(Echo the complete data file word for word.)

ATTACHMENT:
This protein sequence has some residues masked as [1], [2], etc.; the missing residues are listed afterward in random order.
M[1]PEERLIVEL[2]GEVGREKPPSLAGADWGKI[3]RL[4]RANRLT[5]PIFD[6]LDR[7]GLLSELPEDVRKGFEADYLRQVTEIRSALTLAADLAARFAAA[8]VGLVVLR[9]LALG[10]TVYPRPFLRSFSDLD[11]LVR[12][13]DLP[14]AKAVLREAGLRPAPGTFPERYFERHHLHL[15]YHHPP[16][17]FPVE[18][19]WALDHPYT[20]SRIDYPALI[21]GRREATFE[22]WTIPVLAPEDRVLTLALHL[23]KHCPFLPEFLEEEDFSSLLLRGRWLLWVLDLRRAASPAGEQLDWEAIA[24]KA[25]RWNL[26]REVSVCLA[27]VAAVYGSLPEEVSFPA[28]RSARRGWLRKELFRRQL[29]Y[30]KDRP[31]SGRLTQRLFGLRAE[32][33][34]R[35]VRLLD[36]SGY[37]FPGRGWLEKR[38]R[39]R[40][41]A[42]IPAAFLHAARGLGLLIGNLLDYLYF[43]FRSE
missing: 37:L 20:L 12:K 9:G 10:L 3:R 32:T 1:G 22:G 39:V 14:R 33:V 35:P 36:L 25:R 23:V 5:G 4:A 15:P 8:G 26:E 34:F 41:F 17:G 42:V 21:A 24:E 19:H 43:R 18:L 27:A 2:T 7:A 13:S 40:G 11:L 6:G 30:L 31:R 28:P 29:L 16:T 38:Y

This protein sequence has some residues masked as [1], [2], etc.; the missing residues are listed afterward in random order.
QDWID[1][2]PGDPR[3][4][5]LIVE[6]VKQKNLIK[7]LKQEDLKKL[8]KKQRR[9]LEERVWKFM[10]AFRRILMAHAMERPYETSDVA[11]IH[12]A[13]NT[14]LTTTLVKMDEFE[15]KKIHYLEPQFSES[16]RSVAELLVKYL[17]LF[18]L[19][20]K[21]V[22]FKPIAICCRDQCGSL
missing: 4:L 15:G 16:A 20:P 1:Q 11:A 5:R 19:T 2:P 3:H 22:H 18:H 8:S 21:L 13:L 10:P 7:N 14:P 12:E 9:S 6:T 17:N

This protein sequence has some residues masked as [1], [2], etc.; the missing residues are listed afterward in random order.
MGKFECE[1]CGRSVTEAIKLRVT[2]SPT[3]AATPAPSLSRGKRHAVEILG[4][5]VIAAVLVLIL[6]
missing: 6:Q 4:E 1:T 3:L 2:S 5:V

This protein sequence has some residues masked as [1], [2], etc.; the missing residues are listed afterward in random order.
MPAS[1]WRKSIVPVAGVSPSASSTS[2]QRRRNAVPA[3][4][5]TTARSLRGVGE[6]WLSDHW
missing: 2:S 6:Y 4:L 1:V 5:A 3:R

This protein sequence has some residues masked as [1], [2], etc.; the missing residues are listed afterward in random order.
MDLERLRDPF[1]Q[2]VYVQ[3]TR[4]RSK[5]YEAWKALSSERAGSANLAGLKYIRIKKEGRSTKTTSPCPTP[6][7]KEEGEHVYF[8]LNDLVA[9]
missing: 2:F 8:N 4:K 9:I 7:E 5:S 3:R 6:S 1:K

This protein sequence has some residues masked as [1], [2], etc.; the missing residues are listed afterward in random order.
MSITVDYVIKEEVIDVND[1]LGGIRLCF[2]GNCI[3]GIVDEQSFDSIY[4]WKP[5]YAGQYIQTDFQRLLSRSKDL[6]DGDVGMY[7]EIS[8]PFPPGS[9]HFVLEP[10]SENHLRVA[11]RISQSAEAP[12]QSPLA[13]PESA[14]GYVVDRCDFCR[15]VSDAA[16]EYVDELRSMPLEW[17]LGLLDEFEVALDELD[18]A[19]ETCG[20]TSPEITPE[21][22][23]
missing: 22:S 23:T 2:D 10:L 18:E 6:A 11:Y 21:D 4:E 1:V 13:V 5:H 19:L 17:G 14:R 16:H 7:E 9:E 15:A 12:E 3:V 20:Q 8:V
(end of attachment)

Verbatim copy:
This protein sequence has some residues masked as [1], [2], etc.; the missing residues are listed afterward in random order.
M[1]PEERLIVEL[2]GEVGREKPPSLAGADWGKI[3]RL[4]RANRLT[5]PIFD[6]LDR[7]GLLSELPEDVRKGFEADYLRQVTEIRSALTLAADLAARFAAA[8]VGLVVLR[9]LALG[10]TVYPRPFLRSFSDLD[11]LVR[12][13]DLP[14]AKAVLREAGLRPAPGTFPERYFERHHLHL[15]YHHPP[16][17]FPVE[18][19]WALDHPYT[20]SRIDYPALI[21]GRREATFE[22]WTIPVLAPEDRVLTLALHL[23]KHCPFLPEFLEEEDFSSLLLRGRWLLWVLDLRRAASPAGEQLDWEAIA[24]KA[25]RWNL[26]REVSVCLA[27]VAAVYGSLPEEVSFPA[28]RSARRGWLRKELFRRQL[29]Y[30]KDRP[31]SGRLTQRLFGLRAE[32][33][34]R[35]VRLLD[36]SGY[37]FPGRGWLEKR[38]R[39]R[40][41]A[42]IPAAFLHAARGLGLLIGNLLDYLYF[43]FRSE
missing: 37:L 20:L 12:K 9:G 10:L 3:R 32:T 1:G 22:G 39:V 14:R 33:V 35:P 36:L 25:R 23:V 5:G 4:A 15:P 8:G 26:E 34:F 41:F 17:G 42:V 21:A 24:E 19:H 43:R 18:L 27:A 2:T 7:A 13:S 40:G 11:L 6:G 30:L 31:R 28:P 29:L 16:T 38:Y

This protein sequence has some residues masked as [1], [2], etc.; the missing residues are listed afterward in random order.
QDWID[1][2]PGDPR[3][4][5]LIVE[6]VKQKNLIK[7]LKQEDLKKL[8]KKQRR[9]LEERVWKFM[10]AFRRILMAHAMERPYETSDVA[11]IH[12]A[13]NT[14]LTTTLVKMDEFE[15]KKIHYLEPQFSES[16]RSVAELLVKYL[17]LF[18]L[19][20]K[21]V[22]FKPIAICCRDQCGSL
missing: 4:L 15:G 16:A 20:P 1:Q 11:A 5:R 19:T 2:P 3:H 22:H 18:H 8:S 21:L 13:L 10:P 7:N 14:P 12:E 9:S 6:T 17:N

This protein sequence has some residues masked as [1], [2], etc.; the missing residues are listed afterward in random order.
MGKFECE[1]CGRSVTEAIKLRVT[2]SPT[3]AATPAPSLSRGKRHAVEILG[4][5]VIAAVLVLIL[6]
missing: 6:Q 4:E 1:T 3:L 2:S 5:V

This protein sequence has some residues masked as [1], [2], etc.; the missing residues are listed afterward in random order.
MPAS[1]WRKSIVPVAGVSPSASSTS[2]QRRRNAVPA[3][4][5]TTARSLRGVGE[6]WLSDHW
missing: 2:S 6:Y 4:L 1:V 5:A 3:R

This protein sequence has some residues masked as [1], [2], etc.; the missing residues are listed afterward in random order.
MDLERLRDPF[1]Q[2]VYVQ[3]TR[4]RSK[5]YEAWKALSSERAGSANLAGLKYIRIKKEGRSTKTTSPCPTP[6][7]KEEGEHVYF[8]LNDLVA[9]
missing: 2:F 8:N 4:K 9:I 7:E 5:S 3:R 6:S 1:K

This protein sequence has some residues masked as [1], [2], etc.; the missing residues are listed afterward in random order.
MSITVDYVIKEEVIDVND[1]LGGIRLCF[2]GNCI[3]GIVDEQSFDSIY[4]WKP[5]YAGQYIQTDFQRLLSRSKDL[6]DGDVGMY[7]EIS[8]PFPPGS[9]HFVLEP[10]SENHLRVA[11]RISQSAEAP[12]QSPLA[13]PESA[14]GYVVDRCDFCR[15]VSDAA[16]EYVDELRSMPLEW[17]LGLLDEFEVALDELD[18]A[19]ETCG[20]TSPEITPE[21][22][23]
missing: 22:S 23:T 2:D 10:L 18:E 6:A 11:Y 21:D 4:E 1:V 13:V 5:H 19:L 17:G 14:R 16:H 7:E 9:E 15:A 12:E 3:V 20:Q 8:V